Black Ians/Lil Lil is a part of Red Rock Bushland Reserve. This is a Crown Land Reserve which means there is a balance between values and recreation. Cultural heritage within this reserve though, is managed under the Aboriginal Heritage Act (2006) which places rules and restrictions around registered sites – rock art, shelters and other values such as scar trees etc. This reserve has significant cultural values so care and respect should be taken when climbing. Please refrain from developing climbs that use fixed protection. This will impact access. CEASE BOLTING REQUEST currently in place https://cli care.org.au/grampians/black-range/ Please do not camp in the cave. Do not have campfires in the cave. Do not graffiti the rock.

Black Range State Park

Black Range State Park is scheduled under the National Park Act which means it is similar to the Grampians and Arapiles Reservation. These parks have management plans which inform how they can be used.

Significant Aboriginal cultural places including rock shelters, rock art, quarries and scar trees occur here. Traditional occupation centred on natural resources such as water, plant and animal foods and rock outcrops for shelter, artwork and stone tool manufacturing.

Again, Cultural heritage within these parks is still managed under the Aboriginal Heritage Act (2006)

Please do not camp in the caves/rock shelters. Do not have campfires in the cave/rock shelters. Do not graffiti the rock.

 

Obligations of rock climbers and land managers under the Aboriginal Heritage Act 2006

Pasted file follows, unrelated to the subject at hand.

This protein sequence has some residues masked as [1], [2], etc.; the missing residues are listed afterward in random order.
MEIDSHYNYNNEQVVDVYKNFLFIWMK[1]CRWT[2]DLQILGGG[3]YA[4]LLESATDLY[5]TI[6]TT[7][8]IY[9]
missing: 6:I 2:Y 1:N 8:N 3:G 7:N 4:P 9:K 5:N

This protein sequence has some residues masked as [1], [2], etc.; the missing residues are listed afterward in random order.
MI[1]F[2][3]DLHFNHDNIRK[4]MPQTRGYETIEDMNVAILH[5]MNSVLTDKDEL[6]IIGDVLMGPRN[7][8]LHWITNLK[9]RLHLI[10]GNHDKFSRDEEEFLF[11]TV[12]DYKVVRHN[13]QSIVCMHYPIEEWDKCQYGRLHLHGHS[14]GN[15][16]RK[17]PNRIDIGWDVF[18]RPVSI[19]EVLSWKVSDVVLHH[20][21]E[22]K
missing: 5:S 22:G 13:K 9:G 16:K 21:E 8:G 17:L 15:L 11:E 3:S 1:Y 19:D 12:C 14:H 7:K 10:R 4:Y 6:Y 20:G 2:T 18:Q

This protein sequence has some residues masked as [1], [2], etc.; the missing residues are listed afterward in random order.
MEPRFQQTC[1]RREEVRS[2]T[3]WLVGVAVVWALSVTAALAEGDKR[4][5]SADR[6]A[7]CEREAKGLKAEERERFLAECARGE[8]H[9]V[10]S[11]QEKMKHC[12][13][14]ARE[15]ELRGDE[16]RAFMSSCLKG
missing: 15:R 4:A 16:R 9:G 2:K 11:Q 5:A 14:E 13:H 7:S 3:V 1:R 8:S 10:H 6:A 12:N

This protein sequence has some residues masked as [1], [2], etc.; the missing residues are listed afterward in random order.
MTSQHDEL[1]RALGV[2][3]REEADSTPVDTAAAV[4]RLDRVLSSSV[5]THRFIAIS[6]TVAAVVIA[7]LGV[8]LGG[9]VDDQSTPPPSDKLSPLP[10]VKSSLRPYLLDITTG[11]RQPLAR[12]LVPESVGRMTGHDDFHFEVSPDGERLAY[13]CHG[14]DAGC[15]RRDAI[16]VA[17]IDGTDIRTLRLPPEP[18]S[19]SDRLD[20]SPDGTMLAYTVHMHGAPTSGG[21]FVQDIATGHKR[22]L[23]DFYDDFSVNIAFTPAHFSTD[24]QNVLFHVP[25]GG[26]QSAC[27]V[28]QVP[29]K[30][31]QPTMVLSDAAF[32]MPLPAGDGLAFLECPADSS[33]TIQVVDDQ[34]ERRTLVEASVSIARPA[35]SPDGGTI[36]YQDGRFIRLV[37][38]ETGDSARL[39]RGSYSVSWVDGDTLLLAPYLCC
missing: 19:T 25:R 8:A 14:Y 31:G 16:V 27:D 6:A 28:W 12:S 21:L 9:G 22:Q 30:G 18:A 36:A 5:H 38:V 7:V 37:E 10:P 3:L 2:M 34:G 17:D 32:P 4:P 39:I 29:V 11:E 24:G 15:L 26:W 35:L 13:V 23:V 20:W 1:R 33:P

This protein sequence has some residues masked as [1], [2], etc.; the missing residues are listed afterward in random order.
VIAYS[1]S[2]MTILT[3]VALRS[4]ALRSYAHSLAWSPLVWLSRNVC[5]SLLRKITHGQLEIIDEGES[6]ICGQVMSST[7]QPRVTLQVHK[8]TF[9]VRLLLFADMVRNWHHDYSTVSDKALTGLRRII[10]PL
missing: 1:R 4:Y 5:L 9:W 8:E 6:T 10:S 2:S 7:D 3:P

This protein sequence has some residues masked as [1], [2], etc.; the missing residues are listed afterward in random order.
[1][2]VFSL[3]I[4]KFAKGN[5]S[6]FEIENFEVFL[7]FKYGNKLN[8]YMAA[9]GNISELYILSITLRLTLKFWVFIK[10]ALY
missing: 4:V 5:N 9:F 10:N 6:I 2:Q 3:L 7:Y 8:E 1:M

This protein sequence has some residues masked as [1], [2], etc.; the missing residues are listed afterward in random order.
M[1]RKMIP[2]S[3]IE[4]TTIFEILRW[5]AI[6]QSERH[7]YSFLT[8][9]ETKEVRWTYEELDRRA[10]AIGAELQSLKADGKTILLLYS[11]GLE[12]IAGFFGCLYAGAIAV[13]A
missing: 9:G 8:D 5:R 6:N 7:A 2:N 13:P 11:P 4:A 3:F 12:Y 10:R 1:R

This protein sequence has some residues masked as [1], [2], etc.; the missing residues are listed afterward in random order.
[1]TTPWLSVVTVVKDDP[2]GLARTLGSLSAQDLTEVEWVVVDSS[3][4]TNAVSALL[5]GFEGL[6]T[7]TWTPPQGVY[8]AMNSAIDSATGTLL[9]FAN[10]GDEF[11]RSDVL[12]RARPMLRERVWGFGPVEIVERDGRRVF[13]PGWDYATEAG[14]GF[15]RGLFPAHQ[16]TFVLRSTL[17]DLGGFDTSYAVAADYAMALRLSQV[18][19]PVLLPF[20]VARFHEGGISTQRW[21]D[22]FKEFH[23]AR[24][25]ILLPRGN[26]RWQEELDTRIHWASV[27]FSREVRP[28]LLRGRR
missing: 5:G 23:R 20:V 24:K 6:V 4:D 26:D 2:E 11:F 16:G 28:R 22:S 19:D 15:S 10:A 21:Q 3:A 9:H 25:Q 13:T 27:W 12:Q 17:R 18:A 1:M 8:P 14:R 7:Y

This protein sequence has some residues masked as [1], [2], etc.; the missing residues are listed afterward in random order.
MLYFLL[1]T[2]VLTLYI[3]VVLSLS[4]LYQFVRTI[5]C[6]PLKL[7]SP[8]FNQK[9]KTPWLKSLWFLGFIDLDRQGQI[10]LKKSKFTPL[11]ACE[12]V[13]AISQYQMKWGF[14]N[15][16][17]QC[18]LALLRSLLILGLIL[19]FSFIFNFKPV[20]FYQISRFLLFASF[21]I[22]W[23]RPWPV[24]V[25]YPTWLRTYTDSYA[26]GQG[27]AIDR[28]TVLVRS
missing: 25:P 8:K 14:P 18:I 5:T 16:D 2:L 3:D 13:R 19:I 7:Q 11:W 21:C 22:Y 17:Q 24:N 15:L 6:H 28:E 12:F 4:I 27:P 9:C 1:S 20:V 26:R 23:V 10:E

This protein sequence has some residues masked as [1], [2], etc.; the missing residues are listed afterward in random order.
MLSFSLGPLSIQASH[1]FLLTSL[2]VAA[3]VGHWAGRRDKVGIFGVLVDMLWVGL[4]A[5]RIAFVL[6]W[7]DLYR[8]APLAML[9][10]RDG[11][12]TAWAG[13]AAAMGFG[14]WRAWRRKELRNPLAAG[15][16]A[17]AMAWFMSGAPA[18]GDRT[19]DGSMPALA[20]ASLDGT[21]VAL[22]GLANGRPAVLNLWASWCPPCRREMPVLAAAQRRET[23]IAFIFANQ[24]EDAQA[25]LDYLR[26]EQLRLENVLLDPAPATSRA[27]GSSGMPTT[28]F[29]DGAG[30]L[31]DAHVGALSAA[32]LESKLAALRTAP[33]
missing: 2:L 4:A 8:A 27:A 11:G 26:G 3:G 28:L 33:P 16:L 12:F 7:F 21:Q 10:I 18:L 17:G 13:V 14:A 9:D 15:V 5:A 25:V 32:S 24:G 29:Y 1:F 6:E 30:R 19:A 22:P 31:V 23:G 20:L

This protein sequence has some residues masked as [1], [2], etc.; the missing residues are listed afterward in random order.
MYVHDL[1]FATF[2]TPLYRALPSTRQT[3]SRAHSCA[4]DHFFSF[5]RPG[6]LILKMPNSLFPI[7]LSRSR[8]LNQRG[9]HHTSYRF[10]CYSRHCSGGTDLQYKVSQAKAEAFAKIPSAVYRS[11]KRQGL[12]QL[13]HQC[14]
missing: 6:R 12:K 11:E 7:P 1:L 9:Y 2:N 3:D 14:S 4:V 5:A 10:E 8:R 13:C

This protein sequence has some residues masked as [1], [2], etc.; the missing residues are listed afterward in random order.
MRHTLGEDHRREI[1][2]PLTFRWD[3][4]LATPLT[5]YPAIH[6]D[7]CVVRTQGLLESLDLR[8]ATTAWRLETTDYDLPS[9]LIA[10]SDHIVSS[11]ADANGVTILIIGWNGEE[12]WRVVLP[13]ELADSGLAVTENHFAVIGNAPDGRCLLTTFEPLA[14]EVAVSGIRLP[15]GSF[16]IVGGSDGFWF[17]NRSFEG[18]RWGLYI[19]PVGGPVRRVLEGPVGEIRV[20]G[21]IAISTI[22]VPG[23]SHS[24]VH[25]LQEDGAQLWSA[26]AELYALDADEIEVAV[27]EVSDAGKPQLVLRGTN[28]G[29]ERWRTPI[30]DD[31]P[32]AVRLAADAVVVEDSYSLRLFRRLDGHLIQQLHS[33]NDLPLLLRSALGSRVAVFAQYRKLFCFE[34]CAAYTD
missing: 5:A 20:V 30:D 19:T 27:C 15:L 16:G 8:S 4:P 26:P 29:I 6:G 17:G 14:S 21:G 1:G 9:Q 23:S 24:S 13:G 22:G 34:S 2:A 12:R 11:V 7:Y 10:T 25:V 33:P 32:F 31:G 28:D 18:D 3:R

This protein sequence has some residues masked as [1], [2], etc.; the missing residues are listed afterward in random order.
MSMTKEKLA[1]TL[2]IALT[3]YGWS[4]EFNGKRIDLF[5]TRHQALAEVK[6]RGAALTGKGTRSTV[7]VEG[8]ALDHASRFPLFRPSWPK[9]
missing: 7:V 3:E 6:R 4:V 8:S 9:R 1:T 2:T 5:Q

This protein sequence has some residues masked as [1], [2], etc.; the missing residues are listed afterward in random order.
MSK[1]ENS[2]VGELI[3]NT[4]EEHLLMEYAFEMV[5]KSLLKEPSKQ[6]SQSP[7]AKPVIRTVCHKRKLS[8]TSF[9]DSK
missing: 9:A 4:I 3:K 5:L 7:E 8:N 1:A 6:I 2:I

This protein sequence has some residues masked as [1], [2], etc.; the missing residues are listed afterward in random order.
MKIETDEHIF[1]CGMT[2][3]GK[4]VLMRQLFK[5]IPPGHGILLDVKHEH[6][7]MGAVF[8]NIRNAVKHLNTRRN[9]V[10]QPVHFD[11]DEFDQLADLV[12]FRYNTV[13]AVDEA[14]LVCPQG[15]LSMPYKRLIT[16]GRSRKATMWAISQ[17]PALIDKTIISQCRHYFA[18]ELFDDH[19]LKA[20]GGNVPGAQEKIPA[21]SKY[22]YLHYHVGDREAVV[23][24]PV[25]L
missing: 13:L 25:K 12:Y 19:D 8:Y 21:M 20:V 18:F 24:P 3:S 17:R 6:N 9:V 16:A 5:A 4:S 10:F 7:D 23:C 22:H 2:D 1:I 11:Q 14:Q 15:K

For the appropriate protection and management of Aboriginal cultural heritage in areas utilised by rock climbers, Aboriginal Victoria considers it crucial that rock climbers and land managers are aware of their obligations under the Aboriginal Heritage Act 2006 (the Act). All Aboriginal places and objects in Victoria are protected by the Act. The Act states that a person must not do an act that harms or is likely to harm Aboriginal cultural heritage. It is important that rock climbers realise that climbing related activities like touching rock art panels, inserting a bolt, and lighting campfires in rock shelters have the potential to interfere or even destroy Aboriginal places, especially rock art sites. Very often the rock art is faded and difficult to see and it is very easy to accidentally cause harm to these significant places. The loss of these sites, and the resulting loss of Aboriginal history, culture and heritage, would be a loss to all Victorians and cause great distress to Traditional Owners. Current maximum penalties for harming Aboriginal cultural heritage in Victoria is $1,585,700 (as of 1 July 2017).

Please contact local land managers at Parks Victoria on 131963 or DELWP on 136186 for further information to ensure that Aboriginal heritage is not accidentally harmed by your activities.

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One of the many examples of rock art that occur in the Black Range. Some are not so noticeable as this one and are faded and often only seen once one is aware it is there.

Grampians Bouldering Festival Fundraiser